The UK government has been forced to borrow almost £130bn between April and June to combat the coronavirus pandemic, more than double the amount it did over the whole of last year.

Setting out the scale of the economic shock unleashed by the virus, the Office for National Statistics said public borrowing in the first quarter of the 2020-21 financial year jumped to £127.9bn, the highest quarterly sum since comparable records began in 1993.

According to the latest snapshot, borrowing in June was £35.5bn, roughly five times the level in the same month a year ago, albeit a gradual decline from even higher levels of borrowing in April and May during the earlier stages of the pandemic.

The chancellor, Rishi Sunak, said that despite the impact on public finances it was important to continue supporting the economy to cut the chances of long-term scarring for jobs and growth.

However, paving the way for potential cuts to spending or higher taxes in future, he warned: “I am also clear that over the medium term we must, and we will, put our public finances back on a sustainable footing.”

Speculation has been mounting that Sunak could use his autumn budget later this year to either raise taxes or launch a renewed austerity drive to pay for the government response to Covid-19, as the state steps in with billions of pounds of financial support to soften the economic blow.

Britain’s national debt – the sum total of every annual deficit in history – increased by £195.5bn year on year to almost £2tn, roughly equalling GDP, and standing at the highest level as a share of the economy since 1961.

However, experts have warned warn that cutting back spending or raising taxes too soon risks choking the economic recovery before it fully takes hold. Economists argue that higher levels of borrowing can be sustained by cheaper borrowing costs for the state, helped by the Bank of England’s quantitative easing bond-buying programme.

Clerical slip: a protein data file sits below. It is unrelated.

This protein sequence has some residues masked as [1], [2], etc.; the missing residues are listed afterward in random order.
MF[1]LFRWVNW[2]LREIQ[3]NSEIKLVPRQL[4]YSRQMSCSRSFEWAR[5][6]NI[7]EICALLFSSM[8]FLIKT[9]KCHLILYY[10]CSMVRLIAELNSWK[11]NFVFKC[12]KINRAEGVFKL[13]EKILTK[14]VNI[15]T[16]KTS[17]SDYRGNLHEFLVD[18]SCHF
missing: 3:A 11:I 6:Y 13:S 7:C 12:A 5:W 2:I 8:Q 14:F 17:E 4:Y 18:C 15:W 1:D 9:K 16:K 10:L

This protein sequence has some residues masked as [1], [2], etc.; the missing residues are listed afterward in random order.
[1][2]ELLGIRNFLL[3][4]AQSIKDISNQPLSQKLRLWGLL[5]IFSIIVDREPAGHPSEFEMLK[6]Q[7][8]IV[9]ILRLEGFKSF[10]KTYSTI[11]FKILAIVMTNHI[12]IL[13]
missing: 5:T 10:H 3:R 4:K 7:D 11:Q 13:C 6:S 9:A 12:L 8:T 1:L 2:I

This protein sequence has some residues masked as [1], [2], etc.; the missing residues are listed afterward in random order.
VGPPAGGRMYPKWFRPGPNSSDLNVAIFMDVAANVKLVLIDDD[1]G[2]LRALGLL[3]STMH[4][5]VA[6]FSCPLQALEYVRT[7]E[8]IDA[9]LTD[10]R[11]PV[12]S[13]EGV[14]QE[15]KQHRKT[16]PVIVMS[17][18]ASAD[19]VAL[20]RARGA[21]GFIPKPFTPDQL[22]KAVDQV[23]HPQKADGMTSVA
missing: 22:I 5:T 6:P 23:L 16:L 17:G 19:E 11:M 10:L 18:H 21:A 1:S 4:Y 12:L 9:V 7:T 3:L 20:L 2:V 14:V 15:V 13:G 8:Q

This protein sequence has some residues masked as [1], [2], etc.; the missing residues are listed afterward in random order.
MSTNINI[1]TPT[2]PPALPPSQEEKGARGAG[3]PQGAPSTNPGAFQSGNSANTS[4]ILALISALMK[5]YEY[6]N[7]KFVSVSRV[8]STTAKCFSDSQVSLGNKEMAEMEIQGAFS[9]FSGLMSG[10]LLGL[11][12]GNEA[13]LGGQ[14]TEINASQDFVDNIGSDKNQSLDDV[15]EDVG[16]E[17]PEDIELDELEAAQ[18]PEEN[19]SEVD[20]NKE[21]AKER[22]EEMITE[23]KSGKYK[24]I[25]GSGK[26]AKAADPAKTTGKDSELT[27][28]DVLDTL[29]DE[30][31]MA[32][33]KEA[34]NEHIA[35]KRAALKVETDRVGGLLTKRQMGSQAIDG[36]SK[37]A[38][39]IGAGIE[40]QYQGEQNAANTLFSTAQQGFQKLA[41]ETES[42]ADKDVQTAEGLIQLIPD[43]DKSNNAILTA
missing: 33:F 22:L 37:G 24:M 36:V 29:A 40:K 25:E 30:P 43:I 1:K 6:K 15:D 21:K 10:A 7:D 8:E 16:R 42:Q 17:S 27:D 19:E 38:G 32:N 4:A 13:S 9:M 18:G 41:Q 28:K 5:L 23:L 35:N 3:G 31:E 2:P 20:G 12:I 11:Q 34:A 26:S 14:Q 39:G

Jeremy Thomson-Cook, the chief economist at financial services firm Equals, said debt levels did not matter in the short term. “If your house is on fire you do not tell the fire brigade to only use a certain amount of water,” he said.

“The UK economy continues to burn, and the government’s spending taps need to remain open for the foreseeable future in order to give businesses and consumers every opportunity to support each other as we gradually return to normality.”

Leave a Reply

Your email address will not be published. Required fields are marked *

You May Also Like

Cyclone on 1st deployment since fatal crash grounded, ‘temporarily unserviceable’

The CH-148 Cyclone helicopter accompanying HMCS Toronto on its latest NATO mission is “temporarily unserviceable for maintenance reasons,” the Department of National Defence said Tuesday. The deployment of the maritime helicopter was considered an important step forward in returning the…

UK enters ‘delay’ phase of coronavirus response, says Sturgeon

Nicola Sturgeon has announced the UK is escalating its response to the coronavirus outbreak, with people showing symptoms asked to self isolate for seven days from Friday. In a speech which pre-empted an official announcement from Boris Johnson, Ms Sturgeon said the UK…

Boris Johnson brushes off Tory revolt over Dominic Cummings

Boris Johnson has brushed aside a growing revolt of almost 100 of his own MPs and defied ongoing calls for Dominic Cummings to be sacked, despite a police investigation that failed to exonerate him for a potential breach of lockdown.…

Barrett confirmation hearing heats up with more tense exchanges over ObamaCare

Fox News’ team coverage provides insight into the Supreme Court confirmation hearing for Judge Amy Coney Barrett. The Supreme Court confirmation hearings for Judge Amy Coney Barrett heated up Wednesday afternoon with more tense exchanges over the Affordable Care Act (ACA),…